Uganda police orders private firms to halt deployment of lone guard

Uganda police orders private firms to halt deployment of lone guard
Security guards with the private security company Saracen Uganda Ltd., go on a patrol in an effort to protect a Heritage Oil exploration site on Lake Albert, Uganda. Photo by Matt Moyer

The Uganda Police Force has directed private security firms to stop deploying one armed guard at duty stations.

In his December 31, 2018 letter, Asuman Mugyenyi, police director of operations directed the private firms to deploy at least two guards at each duty station.

Mugyenyi warns private security firms against defying the directive.

“In spite of warning letters to you, deployment of lone armed private security guards has continued. The result has been that many security guards have been victims to this with other losing lives and firearms falling into the hands of thugs,” Mugyenyi wrote in the letter.

Adding: “In order to safeguard the lives of security guards and minimize loss of firearms you are once again directed to deploy two guards at each guard point. This serves as a final warning.”

Hiring a private armed guard costs an average of Shs 600,000 per month – meaning clients will have to part with an additional Shs 600,000 for a second guard.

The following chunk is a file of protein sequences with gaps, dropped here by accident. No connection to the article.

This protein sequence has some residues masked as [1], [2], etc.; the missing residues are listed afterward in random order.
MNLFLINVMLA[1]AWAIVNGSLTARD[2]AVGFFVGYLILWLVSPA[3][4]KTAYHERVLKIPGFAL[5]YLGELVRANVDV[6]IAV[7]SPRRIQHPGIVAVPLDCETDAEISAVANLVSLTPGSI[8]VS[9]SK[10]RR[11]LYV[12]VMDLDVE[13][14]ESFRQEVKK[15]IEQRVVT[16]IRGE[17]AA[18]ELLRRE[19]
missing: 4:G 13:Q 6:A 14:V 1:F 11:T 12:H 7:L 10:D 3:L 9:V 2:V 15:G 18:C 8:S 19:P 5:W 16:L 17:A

This is the third time police is issuing the same order. The matter first came up during a meeting between the Inspector General of Police, Martin Okoth Ochola and directors of private security firms in November last year.

During the meeting, the directors of private firms said the directive has cost implications on their clients because they will have to pay for an extra guard.

A source privy to the meeting said that Ochola maintained his stand, saying there can’t compromise when it comes to protecting firearms from falling into wrong hands as well as the lives of the guards.

Anisah Murungi, a resident of Kansanga has been using an armed guard for the last one year. She said that her service provider has already notified about the police directive.

“They want me to pay Shs 1.4 million for two guards. Where am I supposed to get that money? I think I will resort to unarmed guards now,” she told this publication.

Five days ago unidentified thugs attacked a security guard attached to New Securiko Uganda Limited Kabale branch while on guard duties at Rukiga Savings Credit Cooperation branch in Nyaruziba Kasambya sub-county in Rukiga district and made off with his firearm.

The directive for armed personnel to operate in pairs started during the reign of the former Inspector General of Police, Gen Kale Kayihura. He issued the orders when unidentified thugs started targeting armed police officers and make off with their guns.

Some of the officers were killed while others escaped with several injuries. 90 per cent of the fire arms in the hands of private security firms belong to Uganda Police Force, which hires them out to the firms at a monthly fee.

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